Quote:
Originally Posted by Xuoxo View Post
What is a Google dance?

The name "Google Dance" is often used to describe the index update of Google search engine. Google's index update occurs on average once a month. Can be identified by significant movement in search results and, especially Google's cache of all indexed pages reflecting the status of Google last crawl. However, the update does not proceed as an index switch to another at a point in time. In fact, it takes several days to complete the update of the index. During this period, the old and the new index alternate on. In a first stage, the results of the new index occur sporadically. But later, appear more frequently. Google dances.

Expertise in Google

The Google search engine pulls its results from more than 10. 000 servers that are simple Linux PCs are used by Google for reasons of cost. Naturally, an index update can not be processed on all servers at the same time. A server after the other has to be updated with the new index.

Many webmasters believe that during the Google Dance, Google is somehow able to control whether a new index server or a server with an old index responds to a search query. But, since Google's index is inverse, this would be very complicated. As discussed below, no such control in the system. In fact, the reason for the Google Dance is Google's way of using the Domain Name System (DNS).

Google Dance and DNS

Not only does Google index spans more than 10,000 servers, but these servers are, for now, placed in eight different data centers. These data centers are mainly in the U.S. (Ie, Santa Clara, California and Herndon, Virginia), in fact, in early June 2002 Google European data center in Zurich, Switzerland went online. It is very likely that more data centers to come, which may be spread across the world. However, in January and April 2003, Google has made two data centers in the stream is back in the U.S..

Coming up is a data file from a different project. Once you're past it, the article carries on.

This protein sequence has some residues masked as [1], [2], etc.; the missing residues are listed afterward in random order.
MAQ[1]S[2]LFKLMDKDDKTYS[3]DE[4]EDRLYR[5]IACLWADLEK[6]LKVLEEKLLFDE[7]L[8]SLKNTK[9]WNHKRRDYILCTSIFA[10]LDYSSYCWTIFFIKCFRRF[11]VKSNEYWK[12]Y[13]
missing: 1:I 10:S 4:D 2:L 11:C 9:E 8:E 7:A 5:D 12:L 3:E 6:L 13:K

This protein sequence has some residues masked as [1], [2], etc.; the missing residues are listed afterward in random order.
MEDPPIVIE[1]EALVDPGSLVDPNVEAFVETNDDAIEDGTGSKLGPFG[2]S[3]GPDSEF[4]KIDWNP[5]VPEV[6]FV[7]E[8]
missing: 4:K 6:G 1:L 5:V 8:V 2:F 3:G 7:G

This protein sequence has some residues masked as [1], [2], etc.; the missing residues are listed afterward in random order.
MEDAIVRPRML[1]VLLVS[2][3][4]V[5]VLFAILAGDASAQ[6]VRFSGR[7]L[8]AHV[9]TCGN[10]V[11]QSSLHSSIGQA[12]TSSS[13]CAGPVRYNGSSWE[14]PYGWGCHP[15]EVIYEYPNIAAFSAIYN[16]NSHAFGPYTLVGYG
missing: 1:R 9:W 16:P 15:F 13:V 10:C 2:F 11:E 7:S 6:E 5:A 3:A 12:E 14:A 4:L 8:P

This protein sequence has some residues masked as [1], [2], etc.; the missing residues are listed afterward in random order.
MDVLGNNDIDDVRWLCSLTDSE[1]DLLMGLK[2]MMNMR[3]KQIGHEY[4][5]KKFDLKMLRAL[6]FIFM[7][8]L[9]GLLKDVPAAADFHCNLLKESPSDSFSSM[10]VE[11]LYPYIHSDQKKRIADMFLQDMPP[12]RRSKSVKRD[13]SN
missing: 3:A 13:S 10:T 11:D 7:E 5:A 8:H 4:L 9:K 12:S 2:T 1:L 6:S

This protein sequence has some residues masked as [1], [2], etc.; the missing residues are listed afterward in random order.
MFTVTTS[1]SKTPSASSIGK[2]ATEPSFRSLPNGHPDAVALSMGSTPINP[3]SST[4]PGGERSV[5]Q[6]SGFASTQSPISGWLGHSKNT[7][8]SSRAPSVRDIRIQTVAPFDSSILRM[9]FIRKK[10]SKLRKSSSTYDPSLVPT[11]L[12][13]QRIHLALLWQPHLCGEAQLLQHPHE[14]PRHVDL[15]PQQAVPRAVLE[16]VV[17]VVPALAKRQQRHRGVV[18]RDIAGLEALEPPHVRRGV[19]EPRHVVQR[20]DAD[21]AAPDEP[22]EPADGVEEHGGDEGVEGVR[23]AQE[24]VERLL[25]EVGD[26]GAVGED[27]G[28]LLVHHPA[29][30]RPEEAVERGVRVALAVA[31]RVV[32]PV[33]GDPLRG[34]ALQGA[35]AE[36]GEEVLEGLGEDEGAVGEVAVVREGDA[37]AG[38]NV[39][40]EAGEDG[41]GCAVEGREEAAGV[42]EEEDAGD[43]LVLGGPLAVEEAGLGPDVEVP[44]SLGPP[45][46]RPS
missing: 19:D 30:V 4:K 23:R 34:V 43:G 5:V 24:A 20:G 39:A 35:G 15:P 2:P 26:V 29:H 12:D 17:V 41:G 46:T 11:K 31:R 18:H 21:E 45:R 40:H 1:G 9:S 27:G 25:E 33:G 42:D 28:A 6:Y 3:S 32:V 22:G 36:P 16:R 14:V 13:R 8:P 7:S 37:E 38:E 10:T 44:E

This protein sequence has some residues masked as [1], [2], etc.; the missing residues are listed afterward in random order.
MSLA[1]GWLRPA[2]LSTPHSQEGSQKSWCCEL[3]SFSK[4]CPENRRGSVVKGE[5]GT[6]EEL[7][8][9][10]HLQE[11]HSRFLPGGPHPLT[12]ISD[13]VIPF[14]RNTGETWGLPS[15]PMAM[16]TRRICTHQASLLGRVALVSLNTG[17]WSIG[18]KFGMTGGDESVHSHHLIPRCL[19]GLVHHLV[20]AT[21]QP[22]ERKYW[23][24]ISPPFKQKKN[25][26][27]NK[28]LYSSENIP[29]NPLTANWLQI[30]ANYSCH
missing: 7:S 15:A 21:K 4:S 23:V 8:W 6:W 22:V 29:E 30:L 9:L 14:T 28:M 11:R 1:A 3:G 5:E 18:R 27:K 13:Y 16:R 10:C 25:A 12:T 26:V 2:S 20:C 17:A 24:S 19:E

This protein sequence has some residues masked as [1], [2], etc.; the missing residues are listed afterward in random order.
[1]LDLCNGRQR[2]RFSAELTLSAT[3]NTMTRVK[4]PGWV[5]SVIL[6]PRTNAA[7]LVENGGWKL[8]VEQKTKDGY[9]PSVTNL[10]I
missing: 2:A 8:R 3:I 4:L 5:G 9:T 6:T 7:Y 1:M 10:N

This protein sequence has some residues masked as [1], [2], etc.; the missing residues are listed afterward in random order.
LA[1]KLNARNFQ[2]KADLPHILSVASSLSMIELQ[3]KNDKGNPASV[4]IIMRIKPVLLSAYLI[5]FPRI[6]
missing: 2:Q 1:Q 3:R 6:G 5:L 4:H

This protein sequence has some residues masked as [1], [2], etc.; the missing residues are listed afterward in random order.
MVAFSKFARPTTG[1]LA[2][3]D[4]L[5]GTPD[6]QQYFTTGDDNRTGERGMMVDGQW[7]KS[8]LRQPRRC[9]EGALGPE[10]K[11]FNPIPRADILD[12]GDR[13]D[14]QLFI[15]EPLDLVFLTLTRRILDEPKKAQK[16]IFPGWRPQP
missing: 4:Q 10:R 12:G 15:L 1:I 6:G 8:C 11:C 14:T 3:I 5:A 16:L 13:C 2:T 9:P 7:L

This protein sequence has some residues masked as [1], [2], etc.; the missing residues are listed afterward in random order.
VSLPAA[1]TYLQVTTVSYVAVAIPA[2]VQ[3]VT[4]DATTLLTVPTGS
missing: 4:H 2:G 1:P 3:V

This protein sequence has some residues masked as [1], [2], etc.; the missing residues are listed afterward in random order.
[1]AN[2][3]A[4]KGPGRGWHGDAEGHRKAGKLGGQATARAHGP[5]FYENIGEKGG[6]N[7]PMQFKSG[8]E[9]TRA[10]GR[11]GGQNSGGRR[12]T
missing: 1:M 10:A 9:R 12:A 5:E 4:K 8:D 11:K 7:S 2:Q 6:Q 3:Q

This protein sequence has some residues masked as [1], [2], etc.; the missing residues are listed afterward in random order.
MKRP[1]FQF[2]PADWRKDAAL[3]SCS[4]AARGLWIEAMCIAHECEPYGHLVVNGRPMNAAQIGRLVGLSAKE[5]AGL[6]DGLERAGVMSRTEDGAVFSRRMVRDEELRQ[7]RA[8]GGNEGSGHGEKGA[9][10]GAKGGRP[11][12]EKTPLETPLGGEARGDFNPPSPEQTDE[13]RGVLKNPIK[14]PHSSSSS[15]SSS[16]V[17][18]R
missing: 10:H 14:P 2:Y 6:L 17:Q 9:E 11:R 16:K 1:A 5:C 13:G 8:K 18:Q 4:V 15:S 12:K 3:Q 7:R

In order to drive traffic to all these data centers, Google thoeretically could record all queries centrally and then send the data centers. But this would obviously be ineffective. In fact, each data center has its own IP address (numerical address on the Internet) and how these IP addresses accessed is managed by the Domain Name System.

Basically, the DNS works like this: On the Internet, data transfers always take place in between the IP addresses. The information about which domain resolves to the IP address is provided by DNS name servers. When a user enters a domain in your browser, a name server configured at the local level it takes the IP address of that domain by contacting the name server that is responsible for that domain. (The DNS is structured hierarchically. That illustrates the process would go beyond the scope of this article.) IP address is cached in the server names, so you do not need to contact the responsible name server each Once you create a connection to a domain.
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